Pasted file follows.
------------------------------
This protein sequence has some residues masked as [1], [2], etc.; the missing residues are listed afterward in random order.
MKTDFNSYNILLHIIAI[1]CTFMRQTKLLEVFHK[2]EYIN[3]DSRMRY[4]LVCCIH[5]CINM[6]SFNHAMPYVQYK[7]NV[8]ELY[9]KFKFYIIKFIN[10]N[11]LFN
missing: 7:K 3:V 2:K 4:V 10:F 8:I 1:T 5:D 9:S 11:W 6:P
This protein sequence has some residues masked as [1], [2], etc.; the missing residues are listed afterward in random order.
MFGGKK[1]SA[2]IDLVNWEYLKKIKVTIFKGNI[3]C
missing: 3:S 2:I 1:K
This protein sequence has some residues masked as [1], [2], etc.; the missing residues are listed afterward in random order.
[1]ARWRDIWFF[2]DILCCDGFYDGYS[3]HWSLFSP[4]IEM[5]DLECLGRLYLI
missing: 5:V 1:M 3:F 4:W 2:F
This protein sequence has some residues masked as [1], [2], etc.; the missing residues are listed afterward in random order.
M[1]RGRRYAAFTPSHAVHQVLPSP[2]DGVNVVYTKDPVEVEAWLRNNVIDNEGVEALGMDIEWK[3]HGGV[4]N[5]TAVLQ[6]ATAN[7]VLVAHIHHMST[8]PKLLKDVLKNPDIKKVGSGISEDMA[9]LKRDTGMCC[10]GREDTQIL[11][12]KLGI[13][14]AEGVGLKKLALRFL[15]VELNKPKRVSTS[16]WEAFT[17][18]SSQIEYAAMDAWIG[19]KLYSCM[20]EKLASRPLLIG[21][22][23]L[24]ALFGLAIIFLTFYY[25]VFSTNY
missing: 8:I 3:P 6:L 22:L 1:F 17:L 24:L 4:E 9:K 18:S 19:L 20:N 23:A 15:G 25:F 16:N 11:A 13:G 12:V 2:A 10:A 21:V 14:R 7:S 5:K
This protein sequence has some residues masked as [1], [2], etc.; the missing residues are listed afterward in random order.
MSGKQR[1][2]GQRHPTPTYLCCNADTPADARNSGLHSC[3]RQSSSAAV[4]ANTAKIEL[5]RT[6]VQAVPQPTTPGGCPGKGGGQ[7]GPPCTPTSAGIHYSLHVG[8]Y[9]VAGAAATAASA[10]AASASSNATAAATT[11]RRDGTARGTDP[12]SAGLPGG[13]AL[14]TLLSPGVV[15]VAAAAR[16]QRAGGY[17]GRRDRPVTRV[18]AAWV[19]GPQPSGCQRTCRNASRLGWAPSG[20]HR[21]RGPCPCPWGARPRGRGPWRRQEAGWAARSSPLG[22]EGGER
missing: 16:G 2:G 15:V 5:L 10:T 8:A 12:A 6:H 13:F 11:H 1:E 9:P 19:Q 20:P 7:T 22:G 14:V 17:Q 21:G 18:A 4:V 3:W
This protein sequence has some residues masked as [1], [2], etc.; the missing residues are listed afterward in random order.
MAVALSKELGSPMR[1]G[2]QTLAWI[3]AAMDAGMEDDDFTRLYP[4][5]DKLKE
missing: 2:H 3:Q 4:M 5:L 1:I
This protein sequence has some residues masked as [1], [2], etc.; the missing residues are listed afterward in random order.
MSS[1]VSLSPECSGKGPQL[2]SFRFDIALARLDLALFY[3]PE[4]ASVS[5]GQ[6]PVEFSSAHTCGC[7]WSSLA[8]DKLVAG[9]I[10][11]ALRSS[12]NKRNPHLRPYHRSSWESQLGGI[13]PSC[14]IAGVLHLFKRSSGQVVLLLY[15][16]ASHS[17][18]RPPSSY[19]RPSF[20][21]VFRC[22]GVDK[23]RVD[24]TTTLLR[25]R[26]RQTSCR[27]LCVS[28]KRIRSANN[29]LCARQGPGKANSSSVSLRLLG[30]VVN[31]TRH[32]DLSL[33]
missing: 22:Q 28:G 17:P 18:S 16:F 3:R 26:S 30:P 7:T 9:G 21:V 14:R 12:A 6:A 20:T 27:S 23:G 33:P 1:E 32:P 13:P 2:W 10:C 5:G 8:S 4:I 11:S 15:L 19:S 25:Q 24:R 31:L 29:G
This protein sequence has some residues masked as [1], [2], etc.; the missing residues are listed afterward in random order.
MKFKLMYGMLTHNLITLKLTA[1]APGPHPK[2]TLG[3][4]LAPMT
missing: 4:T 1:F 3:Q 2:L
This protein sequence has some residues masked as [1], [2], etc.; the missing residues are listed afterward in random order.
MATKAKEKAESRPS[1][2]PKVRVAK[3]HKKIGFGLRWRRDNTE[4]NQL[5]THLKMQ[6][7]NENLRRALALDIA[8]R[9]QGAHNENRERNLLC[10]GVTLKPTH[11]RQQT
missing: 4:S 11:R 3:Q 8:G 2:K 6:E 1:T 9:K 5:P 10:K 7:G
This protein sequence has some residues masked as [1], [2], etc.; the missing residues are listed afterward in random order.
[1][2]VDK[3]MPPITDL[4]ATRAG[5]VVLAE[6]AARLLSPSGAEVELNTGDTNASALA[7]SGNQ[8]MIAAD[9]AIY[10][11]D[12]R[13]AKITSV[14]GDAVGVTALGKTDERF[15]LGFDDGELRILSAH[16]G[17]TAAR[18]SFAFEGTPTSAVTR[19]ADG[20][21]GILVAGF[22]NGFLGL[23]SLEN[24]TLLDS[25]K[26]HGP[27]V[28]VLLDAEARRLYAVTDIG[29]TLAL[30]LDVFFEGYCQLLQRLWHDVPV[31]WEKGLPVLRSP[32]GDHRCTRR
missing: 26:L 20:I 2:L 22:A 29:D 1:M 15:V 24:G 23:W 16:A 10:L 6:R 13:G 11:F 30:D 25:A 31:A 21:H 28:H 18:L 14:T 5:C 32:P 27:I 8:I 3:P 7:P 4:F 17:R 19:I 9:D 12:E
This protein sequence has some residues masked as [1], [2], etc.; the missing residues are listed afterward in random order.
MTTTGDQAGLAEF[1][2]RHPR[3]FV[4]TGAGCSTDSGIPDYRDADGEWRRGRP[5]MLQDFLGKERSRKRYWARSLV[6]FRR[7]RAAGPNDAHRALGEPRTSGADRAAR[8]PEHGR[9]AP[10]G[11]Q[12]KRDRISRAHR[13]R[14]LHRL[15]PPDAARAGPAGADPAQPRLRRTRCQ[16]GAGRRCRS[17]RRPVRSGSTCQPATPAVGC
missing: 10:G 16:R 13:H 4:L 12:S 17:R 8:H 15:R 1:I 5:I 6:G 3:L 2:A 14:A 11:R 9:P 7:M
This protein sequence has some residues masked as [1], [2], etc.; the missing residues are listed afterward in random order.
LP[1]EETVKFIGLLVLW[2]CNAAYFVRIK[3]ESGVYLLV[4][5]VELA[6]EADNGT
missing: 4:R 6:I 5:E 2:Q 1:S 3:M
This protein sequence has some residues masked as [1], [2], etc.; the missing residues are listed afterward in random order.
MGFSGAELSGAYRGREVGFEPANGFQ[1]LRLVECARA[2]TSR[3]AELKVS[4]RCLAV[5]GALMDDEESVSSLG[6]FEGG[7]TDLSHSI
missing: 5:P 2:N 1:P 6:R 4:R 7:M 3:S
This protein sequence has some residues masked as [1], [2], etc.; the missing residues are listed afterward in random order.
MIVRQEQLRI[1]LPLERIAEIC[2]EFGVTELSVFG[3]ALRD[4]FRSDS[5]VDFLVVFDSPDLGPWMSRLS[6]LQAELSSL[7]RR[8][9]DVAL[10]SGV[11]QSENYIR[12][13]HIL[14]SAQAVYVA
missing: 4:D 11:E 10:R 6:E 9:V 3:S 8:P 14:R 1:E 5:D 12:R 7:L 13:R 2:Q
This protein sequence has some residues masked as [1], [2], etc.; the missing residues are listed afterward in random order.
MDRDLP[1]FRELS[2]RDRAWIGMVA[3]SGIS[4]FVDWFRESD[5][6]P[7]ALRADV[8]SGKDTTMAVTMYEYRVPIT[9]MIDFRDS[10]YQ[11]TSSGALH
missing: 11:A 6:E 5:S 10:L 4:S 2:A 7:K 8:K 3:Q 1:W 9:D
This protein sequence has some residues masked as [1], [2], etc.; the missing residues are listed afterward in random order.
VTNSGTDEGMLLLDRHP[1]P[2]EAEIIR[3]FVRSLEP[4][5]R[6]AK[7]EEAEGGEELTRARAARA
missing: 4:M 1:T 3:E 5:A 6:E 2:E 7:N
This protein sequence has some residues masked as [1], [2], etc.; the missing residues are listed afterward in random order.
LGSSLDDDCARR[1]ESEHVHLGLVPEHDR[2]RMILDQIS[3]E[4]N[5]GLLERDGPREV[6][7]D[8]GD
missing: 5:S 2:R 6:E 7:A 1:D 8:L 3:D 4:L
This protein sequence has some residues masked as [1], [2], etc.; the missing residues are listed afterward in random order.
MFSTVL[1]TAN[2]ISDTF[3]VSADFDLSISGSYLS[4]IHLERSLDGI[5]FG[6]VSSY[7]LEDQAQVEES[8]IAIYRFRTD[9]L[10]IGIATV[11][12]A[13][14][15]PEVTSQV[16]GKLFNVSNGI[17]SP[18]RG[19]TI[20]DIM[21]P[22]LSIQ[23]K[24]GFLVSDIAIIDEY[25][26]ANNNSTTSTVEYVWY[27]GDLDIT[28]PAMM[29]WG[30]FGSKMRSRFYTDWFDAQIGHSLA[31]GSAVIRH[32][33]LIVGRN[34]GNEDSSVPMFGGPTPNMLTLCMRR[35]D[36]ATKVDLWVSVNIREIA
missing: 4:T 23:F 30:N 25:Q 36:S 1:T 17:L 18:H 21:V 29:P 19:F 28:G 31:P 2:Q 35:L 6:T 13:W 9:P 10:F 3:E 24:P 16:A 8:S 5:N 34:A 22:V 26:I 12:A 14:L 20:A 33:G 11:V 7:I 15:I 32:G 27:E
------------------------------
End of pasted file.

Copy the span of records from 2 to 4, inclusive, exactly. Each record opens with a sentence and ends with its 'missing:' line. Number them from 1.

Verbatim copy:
This protein sequence has some residues masked as [1], [2], etc.; the missing residues are listed afterward in random order.
MFGGKK[1]SA[2]IDLVNWEYLKKIKVTIFKGNI[3]C
missing: 3:S 2:I 1:K
This protein sequence has some residues masked as [1], [2], etc.; the missing residues are listed afterward in random order.
[1]ARWRDIWFF[2]DILCCDGFYDGYS[3]HWSLFSP[4]IEM[5]DLECLGRLYLI
missing: 5:V 1:M 3:F 4:W 2:F
This protein sequence has some residues masked as [1], [2], etc.; the missing residues are listed afterward in random order.
M[1]RGRRYAAFTPSHAVHQVLPSP[2]DGVNVVYTKDPVEVEAWLRNNVIDNEGVEALGMDIEWK[3]HGGV[4]N[5]TAVLQ[6]ATAN[7]VLVAHIHHMST[8]PKLLKDVLKNPDIKKVGSGISEDMA[9]LKRDTGMCC[10]GREDTQIL[11][12]KLGI[13][14]AEGVGLKKLALRFL[15]VELNKPKRVSTS[16]WEAFT[17][18]SSQIEYAAMDAWIG[19]KLYSCM[20]EKLASRPLLIG[21][22][23]L[24]ALFGLAIIFLTFYY[25]VFSTNY
missing: 8:I 3:P 6:L 22:L 1:F 17:L 24:L 4:E 9:K 18:S 19:L 20:N 23:A 15:G 25:F 16:N 11:A 13:G 12:V 2:A 10:A 21:V 14:R 7:S 5:K